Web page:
top of page
  • Writer's pictureAlex Brûlée

Why Heaven Isn't Worth It

Mais quand ta main droite donne quelque chose à un pauvre,

ta main gauche elle-même

ne doit pas savoir.

As a Catholic, let me be the first to say that I don’t want to go to Heaven. Whether real or a mass hallucination of clergy around the world, I will have no part in the practice. Even only as a concept, Heaven makes us worse people.

Contextually, the idea of paradise, since the middle ages, has infatuated Western Cultures. And for an isolated, feudal community it makes sense: how do you motivate an uneducated, demotivated, disease-ridden mass to work harder? Give then a reward they can believe in. And this reward has molded Western Cultures for centuries. It’s considered by almost every Christian denomination to be the ultimate reward for doing good: The ethereal finish line. Even if you lead a completely secular life, the idea of Heaven permeates into everything you do. There are tons of versions of Heaven to strive for: the ultimate retirement, a Do Nothing Weekend, or a well-earned cruise.

Whether in a pew or out of it, the idea of recognition and reward for good deeds is Quotidien.

It should be noted, there’s nothing wrong with a ‘treat yo self’ mentality. Mental health is important, and we all need breaks sometimes to keep us going. The Heaven Problem, however, comes in when we stop working with the little breaks in-between, and rather, work so that we can have the break little breaks themselves.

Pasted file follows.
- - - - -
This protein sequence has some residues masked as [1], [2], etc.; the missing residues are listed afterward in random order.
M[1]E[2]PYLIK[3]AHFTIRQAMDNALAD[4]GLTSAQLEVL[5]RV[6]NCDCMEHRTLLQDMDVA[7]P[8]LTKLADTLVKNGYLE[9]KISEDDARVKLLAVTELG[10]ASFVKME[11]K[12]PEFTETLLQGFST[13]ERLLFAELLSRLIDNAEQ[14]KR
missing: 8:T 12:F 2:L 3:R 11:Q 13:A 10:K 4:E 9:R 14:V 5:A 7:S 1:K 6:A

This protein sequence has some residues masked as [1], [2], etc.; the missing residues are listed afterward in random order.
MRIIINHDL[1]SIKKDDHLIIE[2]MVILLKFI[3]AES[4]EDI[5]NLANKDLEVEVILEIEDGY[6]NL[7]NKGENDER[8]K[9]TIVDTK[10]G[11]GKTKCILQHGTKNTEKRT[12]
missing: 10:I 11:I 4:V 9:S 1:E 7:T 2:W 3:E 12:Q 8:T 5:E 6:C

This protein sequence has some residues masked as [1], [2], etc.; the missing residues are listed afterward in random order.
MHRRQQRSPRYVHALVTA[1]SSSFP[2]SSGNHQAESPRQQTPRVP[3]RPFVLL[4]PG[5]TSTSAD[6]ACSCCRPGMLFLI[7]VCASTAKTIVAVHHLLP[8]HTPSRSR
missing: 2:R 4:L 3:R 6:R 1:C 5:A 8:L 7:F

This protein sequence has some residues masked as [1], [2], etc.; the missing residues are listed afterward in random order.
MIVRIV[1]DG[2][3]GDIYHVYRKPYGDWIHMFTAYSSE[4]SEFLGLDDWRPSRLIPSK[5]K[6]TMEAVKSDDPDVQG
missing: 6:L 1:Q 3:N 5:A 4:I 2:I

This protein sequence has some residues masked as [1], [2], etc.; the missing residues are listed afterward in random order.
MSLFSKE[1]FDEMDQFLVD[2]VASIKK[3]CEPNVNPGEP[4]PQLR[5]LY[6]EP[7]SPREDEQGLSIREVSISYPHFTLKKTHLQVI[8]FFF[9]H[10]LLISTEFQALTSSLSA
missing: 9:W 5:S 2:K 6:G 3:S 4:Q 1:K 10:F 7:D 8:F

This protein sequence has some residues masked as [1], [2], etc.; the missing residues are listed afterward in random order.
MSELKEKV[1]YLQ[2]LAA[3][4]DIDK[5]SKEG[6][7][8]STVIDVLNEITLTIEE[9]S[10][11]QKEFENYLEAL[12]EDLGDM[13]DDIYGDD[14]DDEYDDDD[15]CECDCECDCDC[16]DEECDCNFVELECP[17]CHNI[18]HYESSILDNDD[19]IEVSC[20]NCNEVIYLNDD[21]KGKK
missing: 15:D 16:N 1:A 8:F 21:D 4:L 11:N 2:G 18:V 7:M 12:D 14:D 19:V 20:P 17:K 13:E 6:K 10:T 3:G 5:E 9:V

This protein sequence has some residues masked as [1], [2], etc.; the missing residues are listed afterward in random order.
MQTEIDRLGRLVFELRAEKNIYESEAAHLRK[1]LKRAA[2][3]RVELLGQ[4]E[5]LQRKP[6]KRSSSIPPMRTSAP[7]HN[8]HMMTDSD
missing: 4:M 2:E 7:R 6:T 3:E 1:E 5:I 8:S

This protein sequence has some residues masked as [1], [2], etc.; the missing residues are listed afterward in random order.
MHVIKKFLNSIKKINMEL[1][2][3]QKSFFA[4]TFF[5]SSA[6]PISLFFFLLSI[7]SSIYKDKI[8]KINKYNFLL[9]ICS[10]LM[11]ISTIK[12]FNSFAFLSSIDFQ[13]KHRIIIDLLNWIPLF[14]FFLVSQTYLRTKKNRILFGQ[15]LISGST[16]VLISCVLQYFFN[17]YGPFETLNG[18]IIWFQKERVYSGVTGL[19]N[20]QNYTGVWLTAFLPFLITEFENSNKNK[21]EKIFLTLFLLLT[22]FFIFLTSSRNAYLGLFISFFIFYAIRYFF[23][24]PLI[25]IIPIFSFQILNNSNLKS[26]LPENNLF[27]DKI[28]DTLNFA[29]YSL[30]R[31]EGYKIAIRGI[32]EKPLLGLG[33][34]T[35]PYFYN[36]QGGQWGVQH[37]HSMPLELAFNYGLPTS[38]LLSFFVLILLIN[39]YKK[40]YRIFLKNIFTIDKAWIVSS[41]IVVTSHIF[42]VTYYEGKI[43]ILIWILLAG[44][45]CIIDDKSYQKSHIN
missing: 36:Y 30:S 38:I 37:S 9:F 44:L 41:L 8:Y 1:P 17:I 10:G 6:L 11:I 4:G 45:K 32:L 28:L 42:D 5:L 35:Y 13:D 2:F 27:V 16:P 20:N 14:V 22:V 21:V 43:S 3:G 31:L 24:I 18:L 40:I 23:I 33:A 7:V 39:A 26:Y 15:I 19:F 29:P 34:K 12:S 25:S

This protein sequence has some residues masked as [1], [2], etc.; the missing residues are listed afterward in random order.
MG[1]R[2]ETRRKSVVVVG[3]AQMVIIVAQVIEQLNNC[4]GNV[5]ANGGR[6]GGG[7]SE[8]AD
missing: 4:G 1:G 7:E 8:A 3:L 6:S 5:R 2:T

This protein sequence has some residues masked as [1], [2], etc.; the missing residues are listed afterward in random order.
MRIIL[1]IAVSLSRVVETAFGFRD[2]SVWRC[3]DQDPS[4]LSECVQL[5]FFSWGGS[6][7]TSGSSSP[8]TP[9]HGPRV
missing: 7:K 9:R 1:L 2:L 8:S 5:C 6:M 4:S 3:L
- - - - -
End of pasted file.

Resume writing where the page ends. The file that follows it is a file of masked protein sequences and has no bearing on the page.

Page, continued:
This problem is best exemplified in The Heaven Situation. Many Christians and other religious folks strive to do good not because they legitimately enjoy it, but so that they can go to Heaven. Which begs the question:

Are you a good person if you’re good only for a reward?

And then, the more important question:

If you knew, from the beginning that you would receive no recognition, no reward, would you be the same person?

I don’t like the idea of Heaven because it reinforces the mentality that morality for a reward is ok. In a secular sense this concept of morality = reward sprouts up like a weed; It’s ok to make sure the cashier sees you add a dollar to their tip jar so that they can say thank you. It’s ok to share on your Instagram story all the trash you collected on a beach clean up. It’s ok to open the door, only for a thank you. The Heaven Problem, frankly, is just a more religious version of ‘Good Person Clout’ that has existed for centuries.

But it’s not that we’re all devoid of a moral compass. It’s natural to seek reward and recognition, but it’s important for all of us to take a step back and assess where that need is coming from, and what we actually want as a reward.

And it’s not that good works come devoid of satisfaction either. Rather, its been proven by marketing managers and philosophers alike, that true motivation only comes when the work we do itself means something to us.

My perception of what it meant to be a good person changed when I first heard of the book “What We Owe to Each Other” by T.M. Scanlon while watching The Good Place (a show I would highly recommend). The book is quite straight forward: our of morality doesn’t come from a sense of reward or fear of punishment, but rather an innate feeling of empathy and contractualism, essentially, what we owe to each other. This universal empathy makes good deeds feel, well, good- Satisfaction comes when we help ourselves, and if everyone has the same need for good to come to them, by the standards of contractualism, morality becomes self-satisfying. I can offer no pearly gates, but there is a light at the end of the tunnel.

bottom of page